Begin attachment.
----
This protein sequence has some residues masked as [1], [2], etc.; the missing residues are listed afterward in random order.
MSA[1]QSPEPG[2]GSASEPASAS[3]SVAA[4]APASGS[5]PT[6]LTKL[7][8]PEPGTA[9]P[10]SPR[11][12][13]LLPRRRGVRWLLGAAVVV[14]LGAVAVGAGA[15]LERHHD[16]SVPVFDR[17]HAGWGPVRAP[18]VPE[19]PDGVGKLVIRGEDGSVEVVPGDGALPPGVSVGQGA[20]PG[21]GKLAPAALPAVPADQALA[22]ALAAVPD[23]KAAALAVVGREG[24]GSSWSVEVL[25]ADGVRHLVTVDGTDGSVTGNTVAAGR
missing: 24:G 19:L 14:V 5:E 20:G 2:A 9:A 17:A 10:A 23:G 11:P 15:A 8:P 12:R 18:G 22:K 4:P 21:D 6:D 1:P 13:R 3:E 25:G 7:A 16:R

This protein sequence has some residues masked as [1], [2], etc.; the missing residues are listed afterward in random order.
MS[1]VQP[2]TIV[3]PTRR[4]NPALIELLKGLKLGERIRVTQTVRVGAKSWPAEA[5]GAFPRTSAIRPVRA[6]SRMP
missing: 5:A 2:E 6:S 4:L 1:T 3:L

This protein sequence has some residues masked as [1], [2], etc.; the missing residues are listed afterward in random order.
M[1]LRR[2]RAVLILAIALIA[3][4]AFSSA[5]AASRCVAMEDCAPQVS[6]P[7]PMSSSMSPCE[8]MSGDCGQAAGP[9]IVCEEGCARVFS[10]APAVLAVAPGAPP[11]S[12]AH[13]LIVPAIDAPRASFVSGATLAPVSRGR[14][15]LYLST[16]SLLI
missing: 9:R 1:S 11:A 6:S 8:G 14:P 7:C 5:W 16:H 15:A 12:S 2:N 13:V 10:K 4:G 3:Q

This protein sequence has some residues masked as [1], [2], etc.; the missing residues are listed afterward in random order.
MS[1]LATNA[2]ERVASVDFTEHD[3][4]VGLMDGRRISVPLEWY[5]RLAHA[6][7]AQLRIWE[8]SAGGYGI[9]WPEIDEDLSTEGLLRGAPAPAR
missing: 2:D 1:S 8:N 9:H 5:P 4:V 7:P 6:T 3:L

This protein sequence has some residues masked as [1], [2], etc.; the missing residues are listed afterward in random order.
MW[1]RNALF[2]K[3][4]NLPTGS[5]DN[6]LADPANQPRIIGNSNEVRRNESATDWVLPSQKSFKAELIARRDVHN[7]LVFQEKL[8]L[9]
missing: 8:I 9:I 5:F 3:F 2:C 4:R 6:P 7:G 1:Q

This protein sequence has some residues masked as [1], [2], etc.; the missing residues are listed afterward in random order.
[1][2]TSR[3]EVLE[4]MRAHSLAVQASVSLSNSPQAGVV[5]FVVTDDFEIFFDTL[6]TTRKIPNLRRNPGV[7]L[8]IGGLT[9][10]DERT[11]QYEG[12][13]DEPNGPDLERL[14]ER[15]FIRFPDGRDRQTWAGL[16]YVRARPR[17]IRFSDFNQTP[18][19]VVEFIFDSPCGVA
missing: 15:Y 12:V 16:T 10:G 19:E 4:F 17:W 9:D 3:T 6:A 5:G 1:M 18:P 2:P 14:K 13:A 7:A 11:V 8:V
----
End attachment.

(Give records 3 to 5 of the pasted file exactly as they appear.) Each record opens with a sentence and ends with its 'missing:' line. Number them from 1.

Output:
This protein sequence has some residues masked as [1], [2], etc.; the missing residues are listed afterward in random order.
M[1]LRR[2]RAVLILAIALIA[3][4]AFSSA[5]AASRCVAMEDCAPQVS[6]P[7]PMSSSMSPCE[8]MSGDCGQAAGP[9]IVCEEGCARVFS[10]APAVLAVAPGAPP[11]S[12]AH[13]LIVPAIDAPRASFVSGATLAPVSRGR[14][15]LYLST[16]SLLI
missing: 9:R 1:S 11:A 6:S 8:G 14:P 7:C 5:W 16:H 15:A 12:S 2:N 13:V 10:K 4:G 3:Q

This protein sequence has some residues masked as [1], [2], etc.; the missing residues are listed afterward in random order.
MS[1]LATNA[2]ERVASVDFTEHD[3][4]VGLMDGRRISVPLEWY[5]RLAHA[6][7]AQLRIWE[8]SAGGYGI[9]WPEIDEDLSTEGLLRGAPAPAR
missing: 2:D 1:S 8:N 9:H 5:P 4:V 7:P 6:T 3:L

This protein sequence has some residues masked as [1], [2], etc.; the missing residues are listed afterward in random order.
MW[1]RNALF[2]K[3][4]NLPTGS[5]DN[6]LADPANQPRIIGNSNEVRRNESATDWVLPSQKSFKAELIARRDVHN[7]LVFQEKL[8]L[9]
missing: 8:I 9:I 5:F 3:F 2:C 4:R 6:P 7:G 1:Q